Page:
May 31 - June 3: U.S. Women's Open Championship; Shoal Creek, Alabama; Purse: $5 million

    June 8-10: ShopRite LPGA Classic presented by Acer; Galloway, New Jersey; Purse: $1.75 million

    June 14-17: Meijer LPGA Classic for Simply Give; Grand Rapids, Michigan; Purse: $2 million

    June 22-24: Walmart NW Arkansas Championship presented by P&G; Rogers, Arkansas; Purse: $2 million

    June 28 - July 1: KPMG Women's PGA Championship; Kildeer, Illinois; Purse: $3.65 million

    July 5-8: Thornberry Creek LPGA Classic; Oneida, Wisconsin; Purse: $2 million

    July 12-15: Marathon Classic presented by Owens-Corning and O-I; Sylvania, Ohio; Purse: $1.6 million

    July 26-29: Aberdeen Standard Investments Ladies Scottish Open; East Lothian, Scotland; Purse: $1.5 million

    Aug. 2-5: Ricoh Women's British Open; Lancashire, England; Purse: $3.25 million

    Aug. 16-19: Indy Women in Tech Championship presented by Guggenheim; Indianapolis, Indiana; Purse: $2 million

    Aug. 23-26: CP Women's Open; Regina, Saskatchewan, Canada; Purse: $2.25 million

    Aug. 30 - Sept. 2: Cambia Portland Classic; Portland, Oregon; Purse: $1.3 million

    Sept. 13-16: The Evian Championship; Evian-les-Bains, France; Purse: $3.85 million

    Sept. 27-30: Sime Darby LPGA Malaysia; Kuala Lumpur, Malaysia; Purse: $1.8 million

    Oct. 4-7: UL International Crown; Incheon, Korea; Purse: $1.6 million

    Oct. 11-14: LPGA KEB Hana Bank Championship; Incheon, Korea; Purse: $2 million

    Oct. 18-21: Name to be Announced; Shanghai, China; Purse: $2.1 million

    Oct. 25-28: Swinging Skirts LPGA Taiwan Championship; New Taipei City, Chinese Taipei; Purse: $2.2 million

    Nov. 2-4: TOTO Japan Classic; Shiga, Japan; Purse: $1.5 million

    Nov. 7-10: Blue Bay LPGA; Hainan Island, China; Purse: $2.1 million

    Nov. 15-18: CME Group Tour Championship; Naples, Florida; Purse: $2.5 million

    Newsmaker of the Year: No. 4, Jordan Spieth

    By Golf Channel DigitalDecember 13, 2017, 1:00 pm

    Dismissed because he’s supposedly too short off the tee, or not accurate enough with his irons, or just a streaky putter, Jordan Spieth is almost never the answer to the question of which top player, when he’s at his best, would win in a head-to-head match.

    And yet here he is, at the age of 24, with 11 career wins and three majors, on a pace that compares favorably with the giants of the game. He might not possess the firepower of Dustin Johnson and Rory McIlroy, but since he burst onto the PGA Tour in 2013 he has all that matters – a better résumé.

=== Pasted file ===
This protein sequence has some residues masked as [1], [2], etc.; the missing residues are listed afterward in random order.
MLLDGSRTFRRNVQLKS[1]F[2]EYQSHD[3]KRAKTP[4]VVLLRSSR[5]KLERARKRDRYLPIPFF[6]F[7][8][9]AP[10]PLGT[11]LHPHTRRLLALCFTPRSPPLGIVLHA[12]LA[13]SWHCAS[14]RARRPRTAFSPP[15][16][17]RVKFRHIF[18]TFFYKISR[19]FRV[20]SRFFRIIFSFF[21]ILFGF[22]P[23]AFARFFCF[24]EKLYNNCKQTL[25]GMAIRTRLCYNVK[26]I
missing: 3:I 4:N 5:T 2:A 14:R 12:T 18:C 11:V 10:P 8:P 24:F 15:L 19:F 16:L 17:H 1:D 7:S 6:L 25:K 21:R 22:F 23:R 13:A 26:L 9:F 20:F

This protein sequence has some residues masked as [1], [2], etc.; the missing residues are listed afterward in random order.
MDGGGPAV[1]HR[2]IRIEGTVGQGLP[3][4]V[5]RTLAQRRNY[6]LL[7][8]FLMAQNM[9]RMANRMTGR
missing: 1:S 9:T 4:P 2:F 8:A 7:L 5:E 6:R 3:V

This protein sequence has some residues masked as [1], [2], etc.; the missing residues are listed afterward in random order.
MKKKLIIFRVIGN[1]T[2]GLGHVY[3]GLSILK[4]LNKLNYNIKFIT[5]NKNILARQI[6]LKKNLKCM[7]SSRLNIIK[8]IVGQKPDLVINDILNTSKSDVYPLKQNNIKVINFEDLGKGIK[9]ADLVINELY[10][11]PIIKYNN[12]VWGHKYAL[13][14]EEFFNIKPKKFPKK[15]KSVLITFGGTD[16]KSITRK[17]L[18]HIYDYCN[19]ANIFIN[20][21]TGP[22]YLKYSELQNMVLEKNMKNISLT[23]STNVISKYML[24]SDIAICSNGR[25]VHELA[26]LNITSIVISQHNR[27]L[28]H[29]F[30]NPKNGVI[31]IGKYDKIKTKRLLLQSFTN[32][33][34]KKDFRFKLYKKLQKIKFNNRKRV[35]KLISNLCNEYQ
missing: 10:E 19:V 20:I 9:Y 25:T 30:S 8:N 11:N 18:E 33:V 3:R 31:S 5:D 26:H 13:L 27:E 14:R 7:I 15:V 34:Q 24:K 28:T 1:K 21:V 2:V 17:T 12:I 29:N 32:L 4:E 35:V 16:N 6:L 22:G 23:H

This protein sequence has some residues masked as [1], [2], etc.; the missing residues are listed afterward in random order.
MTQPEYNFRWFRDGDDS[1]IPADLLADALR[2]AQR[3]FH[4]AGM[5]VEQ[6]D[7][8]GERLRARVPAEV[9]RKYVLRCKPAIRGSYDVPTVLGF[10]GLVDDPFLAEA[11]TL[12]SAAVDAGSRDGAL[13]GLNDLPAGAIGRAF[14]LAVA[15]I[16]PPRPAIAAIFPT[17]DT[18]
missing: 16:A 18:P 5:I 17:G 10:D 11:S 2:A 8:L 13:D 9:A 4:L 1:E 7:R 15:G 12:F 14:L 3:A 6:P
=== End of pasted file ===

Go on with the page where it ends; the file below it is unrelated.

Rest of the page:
Spieth took the next step in his development this year by becoming the Tour’s best iron player – and its most mentally tough.

    Full list of 2017 Newsmakers of the Year

    Just a great putter? Oh, puhleeze: He won three times despite putting statistics (42nd) that were his worst since his rookie year. Instead, he led the Tour in strokes gained-approach the green and this summer showed the discipline, golf IQ and bounce-back ability that makes him such a unique talent. 

    Even with his putter misbehaving, Spieth closed out the Travelers Championship by holing a bunker shot in the playoff, then, in perhaps an even bigger surprise, perfectly executed the player-caddie celebration, chest-bumping caddie Michael Greller. A few weeks later, sublime iron play carried him into the lead at Royal Birkdale, his first in a major since his epic collapse at the 2016 Masters.

    Once again his trusty putter betrayed him, and by the time he arrived on the 13th tee, he was tied with Matt Kuchar. What happened next was the stuff of legend – a lengthy ruling, gutsy up-and-down, stuffed tee shot and go-get-that putt – that lifted Spieth to his third major title.

    Though he couldn’t complete the career Grand Slam at the PGA, he’ll likely have, oh, another two decades to join golf’s most exclusive club.

    In the barroom debate of best vs. best, you can take the guys with the flair, with the booming tee shots and the sky-high irons. Spieth will just take the trophies.


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    Newsmakers of the Year: Top 10 in 2017

    By Golf Channel DigitalDecember 13, 2017, 12:30 pm